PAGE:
State Bar of Wisconsin Return to wisbar.org Wisconsin Employment Relations Commission Decisions


Download this document in Adobe PDF

STATE OF WISCONSIN

BEFORE THE WISCONSIN EMPLOYMENT RELATIONS COMMISSION

MICHAEL SALMON, BUSINESS AGENT,

OPEIU, LOCAL 95,

Complainant,

vs.

THE UNITED BROTHERHOOD OF CARPENTERS 26527-A

AND JOINERS, THE GREATER FOX RIVER

VALLEY DISTRICT COUNCIL OF CARPENTERS

AND THE WISCONSIN RIVER VALLEY

DISTRICT COUNCIL OF CARPENTERS AND

THEIR AGENTS,

Respondents.

Case 3

No. 42838 Ce-2089

Decision No.

Appearances:

Mr. Michael Salmon, Business Agent, Local 95, Office and Professional Employees International Union, 111 East Jackson Street, Wisconsin Rapids, Wisconsin 54494.

Mr. Gerry M. Miller, Previant, Goldberg, Uelmen, Gratz, Miller & Brueggeman, S.C., Attorneys at Law, 788 North Jefferson, Room 600, P.O. Box 92099, Milwaukee, Wisconsin 53202.

Mr. Thomas J. Hanahan, 101 Constitution Ave., N.W., Washington, D.C. 20001/10400 West Higgins Road, Suite 719, Rosement, IL 60018

Mr. Philip W. Cohrs, W4237 County Highway "G", Merrill, Wisconsin 54452.

FINDINGS OF FACT,

CONCLUSIONS OF LAW AND ORDER

Michael Salmon filed a complaint with the Wisconsin Employment Relations Commission (Commission) on September 15, 1989, alleging that "United Brotherhood of Carpenters and Joiners and Ronald Kopp, Business Manager" had committed to "unfair labor practices" in violation of "the provisions of Chapter 111 of the Wisconsin Statutes". The Commission advised the parties, in a letter dated September 19, 1989, that its Coordinator of Mediation Services would inquire "whether the parties are interested in resolving the issues . . . on an informal basis without the need for a formal hearing" and that "no hearing will be scheduled until the above-named Commission representative assigned to explore a possible voluntary settlement between the parties is advised discussions have concluded and a hearing is necessary." Settlement discussions proved unsuccessful, and the Commission informally assigned me to act as Examiner in the matter.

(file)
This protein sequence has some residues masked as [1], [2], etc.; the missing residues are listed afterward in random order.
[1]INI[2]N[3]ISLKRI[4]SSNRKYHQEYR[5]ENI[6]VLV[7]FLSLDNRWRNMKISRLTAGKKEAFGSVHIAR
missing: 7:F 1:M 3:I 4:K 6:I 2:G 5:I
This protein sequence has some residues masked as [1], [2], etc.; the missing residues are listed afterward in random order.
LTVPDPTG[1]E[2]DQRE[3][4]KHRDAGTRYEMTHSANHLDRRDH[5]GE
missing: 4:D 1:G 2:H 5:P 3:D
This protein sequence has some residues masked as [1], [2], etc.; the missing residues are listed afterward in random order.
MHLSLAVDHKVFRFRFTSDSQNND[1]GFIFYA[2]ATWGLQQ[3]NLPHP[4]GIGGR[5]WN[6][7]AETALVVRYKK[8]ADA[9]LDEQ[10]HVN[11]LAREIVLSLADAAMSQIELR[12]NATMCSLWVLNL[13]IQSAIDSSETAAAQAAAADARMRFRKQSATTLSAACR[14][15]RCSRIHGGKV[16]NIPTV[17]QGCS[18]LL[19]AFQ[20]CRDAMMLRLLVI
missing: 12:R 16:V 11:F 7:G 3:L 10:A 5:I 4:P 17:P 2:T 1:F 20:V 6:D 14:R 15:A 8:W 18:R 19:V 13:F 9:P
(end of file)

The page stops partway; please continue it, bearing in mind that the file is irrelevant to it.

I stated the status of the complaint in a letter to Salmon and Miller dated December 20, 1989, which reads thus:

I write to confirm the status of the above noted matter, which was discussed on December 15, 1989, in a conference call between you, Mr. Miller and me. It is my understanding you wish sometime to determine, among other points, whether the International Union should be made a party to this action.

I write to confirm that I will await further word from you before taking any further action in this matter.